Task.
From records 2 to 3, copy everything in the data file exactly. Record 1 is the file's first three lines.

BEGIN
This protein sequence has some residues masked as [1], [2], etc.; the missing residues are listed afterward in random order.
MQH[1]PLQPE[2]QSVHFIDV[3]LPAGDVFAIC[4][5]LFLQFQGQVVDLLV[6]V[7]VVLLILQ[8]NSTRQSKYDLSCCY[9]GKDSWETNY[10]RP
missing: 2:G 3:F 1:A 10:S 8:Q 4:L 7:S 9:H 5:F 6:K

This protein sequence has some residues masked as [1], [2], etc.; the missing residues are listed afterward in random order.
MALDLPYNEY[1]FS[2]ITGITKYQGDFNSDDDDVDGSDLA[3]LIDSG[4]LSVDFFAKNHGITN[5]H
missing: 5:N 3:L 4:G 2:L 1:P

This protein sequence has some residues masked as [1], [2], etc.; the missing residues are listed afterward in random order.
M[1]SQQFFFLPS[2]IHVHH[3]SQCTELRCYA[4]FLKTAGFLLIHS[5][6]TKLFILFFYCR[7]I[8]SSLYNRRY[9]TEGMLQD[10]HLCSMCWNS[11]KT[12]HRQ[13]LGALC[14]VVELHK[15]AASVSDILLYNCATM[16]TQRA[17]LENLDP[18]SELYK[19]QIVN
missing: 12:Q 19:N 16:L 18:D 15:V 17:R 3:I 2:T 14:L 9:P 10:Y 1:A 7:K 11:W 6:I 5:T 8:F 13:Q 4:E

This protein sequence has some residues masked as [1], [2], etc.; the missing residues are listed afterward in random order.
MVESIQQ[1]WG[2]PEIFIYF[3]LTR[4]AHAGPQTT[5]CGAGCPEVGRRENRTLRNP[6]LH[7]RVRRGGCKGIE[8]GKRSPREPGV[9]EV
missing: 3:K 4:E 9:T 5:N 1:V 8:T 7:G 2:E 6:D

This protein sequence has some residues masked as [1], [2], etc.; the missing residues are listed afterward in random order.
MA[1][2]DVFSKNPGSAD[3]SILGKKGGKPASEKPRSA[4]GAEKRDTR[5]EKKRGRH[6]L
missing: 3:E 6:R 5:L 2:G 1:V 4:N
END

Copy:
This protein sequence has some residues masked as [1], [2], etc.; the missing residues are listed afterward in random order.
MALDLPYNEY[1]FS[2]ITGITKYQGDFNSDDDDVDGSDLA[3]LIDSG[4]LSVDFFAKNHGITN[5]H
missing: 5:N 3:L 4:G 2:L 1:P

This protein sequence has some residues masked as [1], [2], etc.; the missing residues are listed afterward in random order.
M[1]SQQFFFLPS[2]IHVHH[3]SQCTELRCYA[4]FLKTAGFLLIHS[5][6]TKLFILFFYCR[7]I[8]SSLYNRRY[9]TEGMLQD[10]HLCSMCWNS[11]KT[12]HRQ[13]LGALC[14]VVELHK[15]AASVSDILLYNCATM[16]TQRA[17]LENLDP[18]SELYK[19]QIVN
missing: 12:Q 19:N 16:L 18:D 15:V 17:R 3:I 2:T 14:L 9:P 10:Y 1:A 7:K 11:W 6:I 5:T 8:F 13:Q 4:E